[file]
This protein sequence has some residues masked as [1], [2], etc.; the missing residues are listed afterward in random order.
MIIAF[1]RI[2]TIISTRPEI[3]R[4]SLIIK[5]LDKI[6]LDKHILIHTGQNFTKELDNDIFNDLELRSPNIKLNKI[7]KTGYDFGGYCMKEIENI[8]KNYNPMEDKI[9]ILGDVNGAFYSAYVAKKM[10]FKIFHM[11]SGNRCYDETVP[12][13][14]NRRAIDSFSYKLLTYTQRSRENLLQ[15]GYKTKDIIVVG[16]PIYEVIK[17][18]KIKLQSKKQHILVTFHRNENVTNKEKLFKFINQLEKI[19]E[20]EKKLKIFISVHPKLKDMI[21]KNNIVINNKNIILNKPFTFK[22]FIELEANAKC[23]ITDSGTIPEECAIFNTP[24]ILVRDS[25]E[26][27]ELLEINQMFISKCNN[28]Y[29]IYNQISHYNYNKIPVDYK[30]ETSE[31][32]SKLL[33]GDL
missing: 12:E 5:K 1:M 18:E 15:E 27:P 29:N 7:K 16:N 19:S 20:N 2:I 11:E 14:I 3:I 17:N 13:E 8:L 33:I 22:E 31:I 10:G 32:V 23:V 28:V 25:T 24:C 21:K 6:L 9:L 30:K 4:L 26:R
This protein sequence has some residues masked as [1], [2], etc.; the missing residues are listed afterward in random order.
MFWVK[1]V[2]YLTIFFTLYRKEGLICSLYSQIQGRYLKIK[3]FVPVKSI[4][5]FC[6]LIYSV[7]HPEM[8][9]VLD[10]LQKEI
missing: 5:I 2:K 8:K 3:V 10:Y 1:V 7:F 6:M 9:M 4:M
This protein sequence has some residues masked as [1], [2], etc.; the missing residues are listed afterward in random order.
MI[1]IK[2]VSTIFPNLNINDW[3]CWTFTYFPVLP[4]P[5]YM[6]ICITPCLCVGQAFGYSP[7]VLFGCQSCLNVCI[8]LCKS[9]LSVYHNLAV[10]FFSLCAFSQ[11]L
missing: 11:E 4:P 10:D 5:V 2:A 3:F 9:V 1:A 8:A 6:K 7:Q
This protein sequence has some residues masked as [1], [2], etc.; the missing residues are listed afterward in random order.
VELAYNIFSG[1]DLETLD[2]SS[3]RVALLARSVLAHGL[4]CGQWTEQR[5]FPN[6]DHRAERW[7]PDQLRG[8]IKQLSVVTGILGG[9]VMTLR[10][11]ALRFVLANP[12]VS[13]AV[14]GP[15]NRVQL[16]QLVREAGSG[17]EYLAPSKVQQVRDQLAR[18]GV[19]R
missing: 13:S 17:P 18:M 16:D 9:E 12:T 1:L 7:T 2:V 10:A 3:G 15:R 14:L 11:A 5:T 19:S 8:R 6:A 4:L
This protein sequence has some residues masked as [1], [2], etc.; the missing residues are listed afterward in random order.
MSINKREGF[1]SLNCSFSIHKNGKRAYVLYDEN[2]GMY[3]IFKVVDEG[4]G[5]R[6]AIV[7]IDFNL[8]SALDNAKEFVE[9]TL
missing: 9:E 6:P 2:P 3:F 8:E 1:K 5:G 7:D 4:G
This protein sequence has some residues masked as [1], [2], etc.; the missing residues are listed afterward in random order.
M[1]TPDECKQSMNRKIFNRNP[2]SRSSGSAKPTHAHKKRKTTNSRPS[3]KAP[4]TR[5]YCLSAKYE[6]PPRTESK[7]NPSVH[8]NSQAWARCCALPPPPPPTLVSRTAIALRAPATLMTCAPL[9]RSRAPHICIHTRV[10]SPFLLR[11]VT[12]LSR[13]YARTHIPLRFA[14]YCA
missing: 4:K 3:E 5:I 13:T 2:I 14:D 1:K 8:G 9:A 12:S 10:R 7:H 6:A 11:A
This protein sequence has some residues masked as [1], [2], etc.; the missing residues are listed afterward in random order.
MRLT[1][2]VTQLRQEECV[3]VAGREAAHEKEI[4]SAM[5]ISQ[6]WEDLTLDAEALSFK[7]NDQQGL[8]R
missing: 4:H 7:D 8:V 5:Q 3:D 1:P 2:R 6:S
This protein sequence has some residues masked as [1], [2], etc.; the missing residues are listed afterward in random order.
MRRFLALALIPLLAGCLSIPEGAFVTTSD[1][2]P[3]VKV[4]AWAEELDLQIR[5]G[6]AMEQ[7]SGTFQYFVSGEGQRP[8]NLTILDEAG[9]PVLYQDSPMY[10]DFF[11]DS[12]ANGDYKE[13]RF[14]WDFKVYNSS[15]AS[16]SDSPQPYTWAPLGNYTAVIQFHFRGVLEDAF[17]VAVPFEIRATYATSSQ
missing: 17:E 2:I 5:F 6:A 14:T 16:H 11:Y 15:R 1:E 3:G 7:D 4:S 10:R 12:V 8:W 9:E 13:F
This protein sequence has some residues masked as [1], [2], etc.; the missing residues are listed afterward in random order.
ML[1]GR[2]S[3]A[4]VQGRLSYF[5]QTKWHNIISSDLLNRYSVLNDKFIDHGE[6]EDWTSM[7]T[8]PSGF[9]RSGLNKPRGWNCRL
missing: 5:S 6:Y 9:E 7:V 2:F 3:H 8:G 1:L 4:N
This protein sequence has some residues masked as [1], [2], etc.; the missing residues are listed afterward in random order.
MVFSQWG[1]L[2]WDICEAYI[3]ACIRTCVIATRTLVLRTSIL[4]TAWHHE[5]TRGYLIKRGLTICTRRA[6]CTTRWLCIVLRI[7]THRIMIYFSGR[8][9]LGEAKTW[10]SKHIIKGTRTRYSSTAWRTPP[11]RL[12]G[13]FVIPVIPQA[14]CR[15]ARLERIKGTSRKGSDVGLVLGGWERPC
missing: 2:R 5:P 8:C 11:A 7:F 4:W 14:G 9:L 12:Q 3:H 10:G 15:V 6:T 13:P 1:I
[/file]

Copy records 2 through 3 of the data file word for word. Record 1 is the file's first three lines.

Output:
This protein sequence has some residues masked as [1], [2], etc.; the missing residues are listed afterward in random order.
MFWVK[1]V[2]YLTIFFTLYRKEGLICSLYSQIQGRYLKIK[3]FVPVKSI[4][5]FC[6]LIYSV[7]HPEM[8][9]VLD[10]LQKEI
missing: 5:I 2:K 8:K 3:V 10:Y 1:V 7:F 6:M 9:M 4:M
This protein sequence has some residues masked as [1], [2], etc.; the missing residues are listed afterward in random order.
MI[1]IK[2]VSTIFPNLNINDW[3]CWTFTYFPVLP[4]P[5]YM[6]ICITPCLCVGQAFGYSP[7]VLFGCQSCLNVCI[8]LCKS[9]LSVYHNLAV[10]FFSLCAFSQ[11]L
missing: 11:E 4:P 10:D 5:V 2:A 3:F 9:V 1:A 8:A 6:K 7:Q